An oncology fellowship is the last step in a training sequence to become a practicing oncologist, or a physician who diagnoses and treats cancer. Training can take up to nine years to complete, and the fellowship itself typically lasts three years. Getting a fellowship spot requires completing the appropriate education and submitting called for documentation. Since competition is fierce for fellowships, top scores and research are important qualifications.
Admissions decisions for an oncology fellowship are based on applicants' success in their medical school and residency programs, and the selection process is extremely competitive. Most programs accept fewer than a dozen fellows each year, despite receiving hundreds of applications. Required steps and suggestions for getting into one of these fellowship programs are outlined below.
Graduate from Medical School
After earning their bachelor's degrees, prospective physicians enroll in accredited Doctor of Medicine (M.D.) or Doctor of Osteopathic Medicine (D.O.) programs. Upon completing one of these three-year curricula, graduates can sit for parts one and two of the USMLE (United States Medical Licensing Examination) and earn state licensure as physicians, which are often among the admissions requirements for continuing education in a residency program.
Success in medical school programs can also help ensure acceptance into an oncology fellowship later on, since some schools require physicians to submit their medical school transcripts or a Medical Student Performance Evaluation (MSPE) with their application materials.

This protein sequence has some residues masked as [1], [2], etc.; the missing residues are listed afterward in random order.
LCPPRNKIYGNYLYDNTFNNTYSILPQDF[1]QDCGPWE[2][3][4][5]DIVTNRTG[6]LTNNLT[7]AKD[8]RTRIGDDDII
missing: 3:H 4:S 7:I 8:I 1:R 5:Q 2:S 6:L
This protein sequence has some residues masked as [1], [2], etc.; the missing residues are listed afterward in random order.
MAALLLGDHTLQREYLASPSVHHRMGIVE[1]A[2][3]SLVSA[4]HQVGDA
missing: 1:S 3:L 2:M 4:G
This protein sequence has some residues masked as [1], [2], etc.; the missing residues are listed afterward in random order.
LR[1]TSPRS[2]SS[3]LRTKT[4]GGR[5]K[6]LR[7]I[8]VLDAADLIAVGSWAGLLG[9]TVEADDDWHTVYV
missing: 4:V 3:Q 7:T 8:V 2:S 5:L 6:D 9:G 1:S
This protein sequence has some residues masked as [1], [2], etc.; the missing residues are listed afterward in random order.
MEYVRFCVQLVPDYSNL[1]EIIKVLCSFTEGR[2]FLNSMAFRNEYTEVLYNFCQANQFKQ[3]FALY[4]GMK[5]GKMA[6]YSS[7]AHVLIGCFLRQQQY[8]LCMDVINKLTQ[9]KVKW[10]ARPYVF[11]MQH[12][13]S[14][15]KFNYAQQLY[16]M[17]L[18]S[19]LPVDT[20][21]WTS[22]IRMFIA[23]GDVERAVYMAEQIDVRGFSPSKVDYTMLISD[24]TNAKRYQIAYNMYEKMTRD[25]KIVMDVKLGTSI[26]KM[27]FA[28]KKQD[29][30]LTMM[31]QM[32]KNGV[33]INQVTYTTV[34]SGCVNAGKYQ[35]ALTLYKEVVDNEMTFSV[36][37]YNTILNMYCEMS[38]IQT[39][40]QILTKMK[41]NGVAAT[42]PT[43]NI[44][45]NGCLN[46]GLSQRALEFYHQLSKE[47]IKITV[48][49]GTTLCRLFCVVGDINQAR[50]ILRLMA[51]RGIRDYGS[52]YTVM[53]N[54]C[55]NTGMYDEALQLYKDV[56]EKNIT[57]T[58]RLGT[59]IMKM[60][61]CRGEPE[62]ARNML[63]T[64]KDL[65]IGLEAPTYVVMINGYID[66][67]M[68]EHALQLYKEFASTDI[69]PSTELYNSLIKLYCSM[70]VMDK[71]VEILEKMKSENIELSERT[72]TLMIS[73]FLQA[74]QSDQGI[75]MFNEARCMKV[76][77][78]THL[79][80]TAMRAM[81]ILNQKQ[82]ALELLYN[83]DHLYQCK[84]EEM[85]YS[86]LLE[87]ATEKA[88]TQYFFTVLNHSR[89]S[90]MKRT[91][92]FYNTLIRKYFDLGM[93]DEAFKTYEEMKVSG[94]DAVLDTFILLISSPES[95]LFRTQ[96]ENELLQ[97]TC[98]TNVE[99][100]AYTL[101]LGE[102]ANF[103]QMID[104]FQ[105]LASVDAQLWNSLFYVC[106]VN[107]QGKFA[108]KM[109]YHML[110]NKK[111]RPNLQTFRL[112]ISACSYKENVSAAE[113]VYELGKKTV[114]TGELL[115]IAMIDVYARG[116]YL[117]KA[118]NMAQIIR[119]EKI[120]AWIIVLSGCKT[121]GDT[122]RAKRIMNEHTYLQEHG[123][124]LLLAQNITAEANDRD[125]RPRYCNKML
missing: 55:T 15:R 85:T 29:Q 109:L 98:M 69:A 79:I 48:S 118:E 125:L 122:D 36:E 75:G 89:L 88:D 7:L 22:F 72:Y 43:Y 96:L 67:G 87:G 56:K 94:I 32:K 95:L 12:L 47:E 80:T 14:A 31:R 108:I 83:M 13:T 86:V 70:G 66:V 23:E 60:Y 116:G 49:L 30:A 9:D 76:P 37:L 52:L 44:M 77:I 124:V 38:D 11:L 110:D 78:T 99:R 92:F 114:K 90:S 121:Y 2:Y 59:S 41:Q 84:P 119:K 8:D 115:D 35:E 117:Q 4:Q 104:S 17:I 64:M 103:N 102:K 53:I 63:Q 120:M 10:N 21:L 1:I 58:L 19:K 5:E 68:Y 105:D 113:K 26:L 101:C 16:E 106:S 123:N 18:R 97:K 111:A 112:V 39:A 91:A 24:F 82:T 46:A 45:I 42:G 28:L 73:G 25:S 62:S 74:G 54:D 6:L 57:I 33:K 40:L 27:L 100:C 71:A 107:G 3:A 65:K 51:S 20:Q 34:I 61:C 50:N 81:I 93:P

Complete an Internal Medicine Residency
Internal medicine residencies generally last three years. During this time, residents complete coursework and clinical rotations where they learn to care for patients who are receiving treatment in hospitals, clinics and outpatient care facilities. Within these programs, it's benefit to participate in research symposia and conferences or complete special research projects under the mentorship of a faculty member. The ability to conduct research is often among the considerations for admission to an oncology fellowship program.
Submit Fellowship Application Materials
In addition to MSPEs and USMLE scores, required application materials for an oncology fellowship include between two and five letters of recommendation, some of which must be from residency program directors or medical school deans. A curriculum vitae and personal statement are among common application requirements. This documentation outlines applicants' educational qualifications, accomplishments, personal qualities and professional goals and introduces them to a program's selection committee. Consequently, these pieces should be clear, concise and written in such a way as to capture the reader's attention, especially where the personal statement is concerned.